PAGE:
SANTA CRUZ - By all accounts it was a horrific attack against a young barista opening up a coffee shop early one morning in 2008. The man who held a knife to her throat, raped, robbed and locked her inside a storage refrigerator, went about his life for three years before he was identified as the rapist and arrested. On October 16, 2013, Elvis Lorenzo Garcia, 24, was sentenced to 65 years in prison.
"It was the work of our California Statewide Law Enforcement Association (CSLEA) members in the Department of Justice (DOJ) crime lab that lead to Garcia's arrest," said CSLEA President Alan Barcelona. "This was a rare case in which familial DNA technology was used, which lead investigators to Garcia's father, which then lead investigators to Garcia. If not for the highly trained criminalists at DOJ, this guy would likely still be walking the streets and possibly be victimizing other. "
Garcia was sentenced to a total of 65 years 4 months after being convicted by a jury of all counts and allegations arising from the March 19, 2008 sexual assault at the Kind Grind Coffee Shop in the Santa Cruz Yacht Harbor. He was convicted of numerous sexual assault offenses, robbery, burglary, kidnapping and using a knife during the commission of the offenses. Courageous and strong, the victim testified for two days during the trial. The jury deliberated for less than two hours before reaching its verdict.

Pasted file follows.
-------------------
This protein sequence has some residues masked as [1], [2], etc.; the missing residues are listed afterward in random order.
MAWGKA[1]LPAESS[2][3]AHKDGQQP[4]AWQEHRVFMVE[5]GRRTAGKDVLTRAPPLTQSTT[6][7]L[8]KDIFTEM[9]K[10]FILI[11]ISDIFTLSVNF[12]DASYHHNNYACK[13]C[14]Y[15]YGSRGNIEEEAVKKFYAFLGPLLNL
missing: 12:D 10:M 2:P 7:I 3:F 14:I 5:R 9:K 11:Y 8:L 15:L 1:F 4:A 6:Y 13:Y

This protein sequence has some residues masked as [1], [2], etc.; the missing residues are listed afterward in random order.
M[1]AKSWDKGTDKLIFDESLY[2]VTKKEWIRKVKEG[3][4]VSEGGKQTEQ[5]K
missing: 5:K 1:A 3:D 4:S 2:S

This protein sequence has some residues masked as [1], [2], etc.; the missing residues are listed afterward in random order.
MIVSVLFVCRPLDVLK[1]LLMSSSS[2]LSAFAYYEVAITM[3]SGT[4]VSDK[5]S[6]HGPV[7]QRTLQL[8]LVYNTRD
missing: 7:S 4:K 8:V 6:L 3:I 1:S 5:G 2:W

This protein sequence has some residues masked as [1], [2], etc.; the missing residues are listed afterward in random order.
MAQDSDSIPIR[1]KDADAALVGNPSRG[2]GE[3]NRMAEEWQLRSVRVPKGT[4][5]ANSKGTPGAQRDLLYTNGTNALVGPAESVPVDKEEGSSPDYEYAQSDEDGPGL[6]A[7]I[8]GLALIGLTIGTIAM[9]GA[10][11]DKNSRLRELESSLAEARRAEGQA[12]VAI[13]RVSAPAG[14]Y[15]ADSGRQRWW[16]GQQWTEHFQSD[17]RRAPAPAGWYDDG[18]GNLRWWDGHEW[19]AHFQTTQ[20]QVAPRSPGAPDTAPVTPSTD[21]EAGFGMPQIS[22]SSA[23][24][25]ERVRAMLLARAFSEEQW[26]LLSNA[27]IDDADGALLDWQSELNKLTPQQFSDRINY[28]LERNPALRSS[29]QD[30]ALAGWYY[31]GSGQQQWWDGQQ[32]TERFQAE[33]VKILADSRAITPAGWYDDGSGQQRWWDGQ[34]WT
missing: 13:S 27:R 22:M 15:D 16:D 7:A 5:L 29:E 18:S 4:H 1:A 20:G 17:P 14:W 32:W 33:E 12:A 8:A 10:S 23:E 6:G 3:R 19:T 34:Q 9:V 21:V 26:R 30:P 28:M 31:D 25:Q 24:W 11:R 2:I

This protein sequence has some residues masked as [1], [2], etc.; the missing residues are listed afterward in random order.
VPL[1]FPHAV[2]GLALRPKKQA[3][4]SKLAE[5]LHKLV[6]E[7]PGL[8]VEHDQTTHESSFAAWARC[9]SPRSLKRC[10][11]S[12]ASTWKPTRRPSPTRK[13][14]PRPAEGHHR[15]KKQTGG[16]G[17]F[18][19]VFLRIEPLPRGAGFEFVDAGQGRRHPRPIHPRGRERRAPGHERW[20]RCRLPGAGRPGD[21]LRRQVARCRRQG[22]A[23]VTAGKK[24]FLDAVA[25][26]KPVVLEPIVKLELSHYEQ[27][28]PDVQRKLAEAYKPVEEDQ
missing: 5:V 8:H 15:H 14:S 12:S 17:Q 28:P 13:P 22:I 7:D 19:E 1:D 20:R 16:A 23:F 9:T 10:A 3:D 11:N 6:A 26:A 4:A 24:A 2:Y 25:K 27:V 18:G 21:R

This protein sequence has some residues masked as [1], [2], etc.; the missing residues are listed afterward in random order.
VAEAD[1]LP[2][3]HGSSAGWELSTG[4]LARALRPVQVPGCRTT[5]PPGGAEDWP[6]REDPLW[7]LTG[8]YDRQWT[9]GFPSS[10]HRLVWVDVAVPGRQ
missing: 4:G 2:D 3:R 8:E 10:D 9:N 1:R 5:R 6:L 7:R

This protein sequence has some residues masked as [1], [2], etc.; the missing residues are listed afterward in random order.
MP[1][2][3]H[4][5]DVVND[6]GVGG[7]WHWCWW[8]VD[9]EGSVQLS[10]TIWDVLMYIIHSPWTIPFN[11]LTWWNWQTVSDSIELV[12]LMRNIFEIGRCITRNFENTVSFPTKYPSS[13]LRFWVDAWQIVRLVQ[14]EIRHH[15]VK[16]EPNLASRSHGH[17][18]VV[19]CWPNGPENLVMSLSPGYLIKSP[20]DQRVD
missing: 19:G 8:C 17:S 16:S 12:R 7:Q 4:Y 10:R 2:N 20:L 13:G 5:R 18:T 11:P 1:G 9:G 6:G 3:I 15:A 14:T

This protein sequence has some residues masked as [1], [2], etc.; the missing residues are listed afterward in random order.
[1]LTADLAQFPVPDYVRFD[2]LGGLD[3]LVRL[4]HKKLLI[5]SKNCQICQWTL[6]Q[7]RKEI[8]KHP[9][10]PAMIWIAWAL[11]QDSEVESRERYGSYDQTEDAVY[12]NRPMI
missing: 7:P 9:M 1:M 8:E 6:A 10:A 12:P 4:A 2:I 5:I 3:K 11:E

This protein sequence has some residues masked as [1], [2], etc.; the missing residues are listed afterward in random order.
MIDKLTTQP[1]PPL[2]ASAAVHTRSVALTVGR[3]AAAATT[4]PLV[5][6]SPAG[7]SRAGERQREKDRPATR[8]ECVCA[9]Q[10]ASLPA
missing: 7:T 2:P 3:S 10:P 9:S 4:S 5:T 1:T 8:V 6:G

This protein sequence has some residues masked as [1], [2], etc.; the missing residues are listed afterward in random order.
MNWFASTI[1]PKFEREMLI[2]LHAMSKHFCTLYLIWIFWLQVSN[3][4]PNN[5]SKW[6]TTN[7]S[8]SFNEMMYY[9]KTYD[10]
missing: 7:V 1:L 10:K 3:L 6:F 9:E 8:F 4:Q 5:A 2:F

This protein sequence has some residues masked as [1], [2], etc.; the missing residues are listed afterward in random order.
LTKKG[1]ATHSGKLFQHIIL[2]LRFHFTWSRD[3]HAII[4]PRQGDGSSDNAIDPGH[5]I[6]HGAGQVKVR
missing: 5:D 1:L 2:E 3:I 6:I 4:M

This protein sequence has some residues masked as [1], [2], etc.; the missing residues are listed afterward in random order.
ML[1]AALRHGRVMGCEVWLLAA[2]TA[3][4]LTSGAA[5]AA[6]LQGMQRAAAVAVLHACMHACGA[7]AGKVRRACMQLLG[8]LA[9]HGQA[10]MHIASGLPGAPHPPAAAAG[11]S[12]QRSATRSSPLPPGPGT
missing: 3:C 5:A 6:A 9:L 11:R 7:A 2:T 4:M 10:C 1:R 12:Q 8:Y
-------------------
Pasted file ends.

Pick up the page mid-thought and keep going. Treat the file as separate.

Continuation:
The investigation was a cooperative effort between the Santa Cruz County District Attorney’s Office, Santa Cruz Police Department, and the California Department of Justice. In 2008, Santa Cruz County District Attorney Inspector Katrina Rogers, then a Sexual Assault Detective for the Santa Cruz Police Department, submitted the DNA evidence to the California Department of Justice for entry into the new familial DNA program. This program compared the DNA collected during the investigation against the DNA database searching for profiles of the suspect’s family members. This process resulted in a hit which led to an extensive investigation, involving many hours of surveillance, evidence collection and analysis. As a result, Garcia became the prime suspect. Two DNA samples were taken from Garcia and comparisons confirmed that he was the rapist.
Garcia's arrest was only the second time in the state that familial DNA technology was used to successfully link a suspect to a crime.